Book excerpt

Defining and using KPIs in a successful business intelligence system

This is an excerpt from Chapter 2, "The Value of Business Intelligence," from the book Business Intelligence, Second Edition: The Savvy Manager's Guide by David Loshin. Loshin is president of Knowledge Integrity Inc., a BI and data management consulting company. In this chapter, he explains how key performance indicators (KPIs) can aid in measuring BI and analytics performance. He also discusses the challenges of defining and measuring performance in terms of meeting business objectives, and goes on to explain how to use "actionable knowledge" to generate value from a successful business intelligence system.

Business Intelligence, Second Edition:The Savvy Manager's Guide cover

KPIs can be collected together to provide a conceptual scorecard for a business and can be associated with a number of different business activities, especially within our four value driver areas such as financial value, productivity, risk and trust. In fact, a large number of KPIs can be defined in terms of measuring performance associated with many different BI analytical activities.

Another conceptual value of BI is the ability to capture the business definitions of the key performance indicators, manage those definitions as part of the corporate knowledge base and then provide a visualization dashboard that reflects those KPI measurements, presented in a form for management review. This BI dashboard displays the results of the analytics required to configure the KPIs in a succinct visual representation that can be understood instantaneously or selected for drill-down. A BI dashboard will not only provide real-time presentation of the selected KPIs, but will also hook directly into the BI components that allow for that drill-down.

By looking at some sample performance metrics, we can become comfortable with engaging the business users to assess their query and reporting needs as well as determine the degree to which existing data sets can address those needs. And the categorization of business value drivers that has been presented earlier in this chapter supports the BI process by helping to clarify general business objectives and corresponding performance metrics and indicators.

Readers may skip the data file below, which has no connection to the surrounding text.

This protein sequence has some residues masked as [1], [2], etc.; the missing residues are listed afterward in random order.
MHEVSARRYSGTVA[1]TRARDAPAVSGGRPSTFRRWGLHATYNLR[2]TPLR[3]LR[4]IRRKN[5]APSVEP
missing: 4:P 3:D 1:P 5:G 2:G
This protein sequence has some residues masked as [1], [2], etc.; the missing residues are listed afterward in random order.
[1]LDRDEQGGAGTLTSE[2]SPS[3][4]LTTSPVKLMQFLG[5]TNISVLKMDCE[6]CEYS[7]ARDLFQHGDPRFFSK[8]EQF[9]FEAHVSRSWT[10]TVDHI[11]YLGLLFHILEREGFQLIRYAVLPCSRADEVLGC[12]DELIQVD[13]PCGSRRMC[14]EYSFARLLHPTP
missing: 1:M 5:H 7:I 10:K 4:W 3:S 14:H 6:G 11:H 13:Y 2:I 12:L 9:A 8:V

Improving the way the business is run as a result of integrating a BI framework goes beyond the technology -- key stakeholders must specify what their perception of "performance" is, provide the performance measures and then define achievable targets and use the tools to inform the decision-making processes. These measures are put in place to assess, measure and control the degree to which the business objectives are being met. Specific programs can be designed and developed around improvements within any of these key categories. Consider these examples:

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  • Revenue generation via customer profiling and targeted marketing. Business intelligence reports and analyses reflecting customer transactions and other interactions enable the development of individual customer profiles incorporating demographic, psychographic and behavioral data about each individual to support customer community segmentation into a variety of clusters based on different attributes and corresponding values. These categories form the basis of sales and profitability measures by customer category, helping to increase sales efforts and customer satisfaction.
  • Risk management via identification of fraud, abuse and leakage. Fraud, which includes intentional acts of deception with knowledge that the action or representation could result in an inappropriate gain, is often perpetrated through the exploitation of systemic scenarios. Fraud detection is a type of analysis that looks for prevalent types of patterns that appear with some degree of frequency within certain identified scenarios. Reporting of the ways that delivered products and services match what had been sold to customers (within the contexts of their contracts/agreements) may highlight areas of revenue leakage. Both of these risks can be analyzed and brought to the attention of the proper internal authorities for remediation.